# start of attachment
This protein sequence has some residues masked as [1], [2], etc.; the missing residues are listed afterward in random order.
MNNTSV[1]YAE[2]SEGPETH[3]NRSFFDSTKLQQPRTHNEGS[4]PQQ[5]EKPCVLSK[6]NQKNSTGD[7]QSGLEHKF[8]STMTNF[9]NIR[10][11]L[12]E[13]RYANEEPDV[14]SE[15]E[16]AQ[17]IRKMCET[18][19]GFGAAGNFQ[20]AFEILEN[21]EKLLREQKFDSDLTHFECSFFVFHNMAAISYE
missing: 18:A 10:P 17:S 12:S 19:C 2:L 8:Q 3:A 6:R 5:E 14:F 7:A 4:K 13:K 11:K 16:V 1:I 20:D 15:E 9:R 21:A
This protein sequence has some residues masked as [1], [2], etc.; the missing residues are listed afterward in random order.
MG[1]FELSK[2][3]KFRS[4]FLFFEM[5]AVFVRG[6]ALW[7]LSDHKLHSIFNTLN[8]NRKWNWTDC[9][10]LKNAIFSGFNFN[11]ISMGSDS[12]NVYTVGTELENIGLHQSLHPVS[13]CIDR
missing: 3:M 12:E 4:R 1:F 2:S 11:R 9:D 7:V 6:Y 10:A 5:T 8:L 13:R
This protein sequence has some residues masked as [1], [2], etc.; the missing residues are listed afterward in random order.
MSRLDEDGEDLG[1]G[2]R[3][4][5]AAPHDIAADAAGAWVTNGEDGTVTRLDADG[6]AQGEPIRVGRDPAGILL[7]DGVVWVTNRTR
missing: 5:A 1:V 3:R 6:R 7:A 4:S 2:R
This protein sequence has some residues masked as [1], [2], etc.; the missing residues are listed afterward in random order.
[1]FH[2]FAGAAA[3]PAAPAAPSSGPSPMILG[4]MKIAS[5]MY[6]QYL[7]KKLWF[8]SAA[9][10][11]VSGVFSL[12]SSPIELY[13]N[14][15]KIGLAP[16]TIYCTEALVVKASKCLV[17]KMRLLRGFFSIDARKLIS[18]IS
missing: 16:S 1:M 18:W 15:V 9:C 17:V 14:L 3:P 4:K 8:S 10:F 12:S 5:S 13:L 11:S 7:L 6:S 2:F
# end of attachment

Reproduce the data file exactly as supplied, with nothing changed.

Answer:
This protein sequence has some residues masked as [1], [2], etc.; the missing residues are listed afterward in random order.
MNNTSV[1]YAE[2]SEGPETH[3]NRSFFDSTKLQQPRTHNEGS[4]PQQ[5]EKPCVLSK[6]NQKNSTGD[7]QSGLEHKF[8]STMTNF[9]NIR[10][11]L[12]E[13]RYANEEPDV[14]SE[15]E[16]AQ[17]IRKMCET[18][19]GFGAAGNFQ[20]AFEILEN[21]EKLLREQKFDSDLTHFECSFFVFHNMAAISYE
missing: 18:A 10:P 17:S 12:S 19:C 2:L 8:Q 3:A 6:R 5:E 14:F 7:A 4:K 13:K 11:K 16:V 1:I 20:D 15:E 9:R 21:A
This protein sequence has some residues masked as [1], [2], etc.; the missing residues are listed afterward in random order.
MG[1]FELSK[2][3]KFRS[4]FLFFEM[5]AVFVRG[6]ALW[7]LSDHKLHSIFNTLN[8]NRKWNWTDC[9][10]LKNAIFSGFNFN[11]ISMGSDS[12]NVYTVGTELENIGLHQSLHPVS[13]CIDR
missing: 3:M 12:E 4:R 1:F 2:S 11:R 9:D 7:V 6:Y 10:A 5:T 8:L 13:R
This protein sequence has some residues masked as [1], [2], etc.; the missing residues are listed afterward in random order.
MSRLDEDGEDLG[1]G[2]R[3][4][5]AAPHDIAADAAGAWVTNGEDGTVTRLDADG[6]AQGEPIRVGRDPAGILL[7]DGVVWVTNRTR
missing: 5:A 1:V 3:R 6:R 7:A 4:S 2:R
This protein sequence has some residues masked as [1], [2], etc.; the missing residues are listed afterward in random order.
[1]FH[2]FAGAAA[3]PAAPAAPSSGPSPMILG[4]MKIAS[5]MY[6]QYL[7]KKLWF[8]SAA[9][10][11]VSGVFSL[12]SSPIELY[13]N[14][15]KIGLAP[16]TIYCTEALVVKASKCLV[17]KMRLLRGFFSIDARKLIS[18]IS
missing: 16:S 1:M 18:W 15:V 9:C 17:V 14:L 3:P 4:K 8:S 10:F 12:S 5:S 13:L 11:S 7:L 6:S 2:F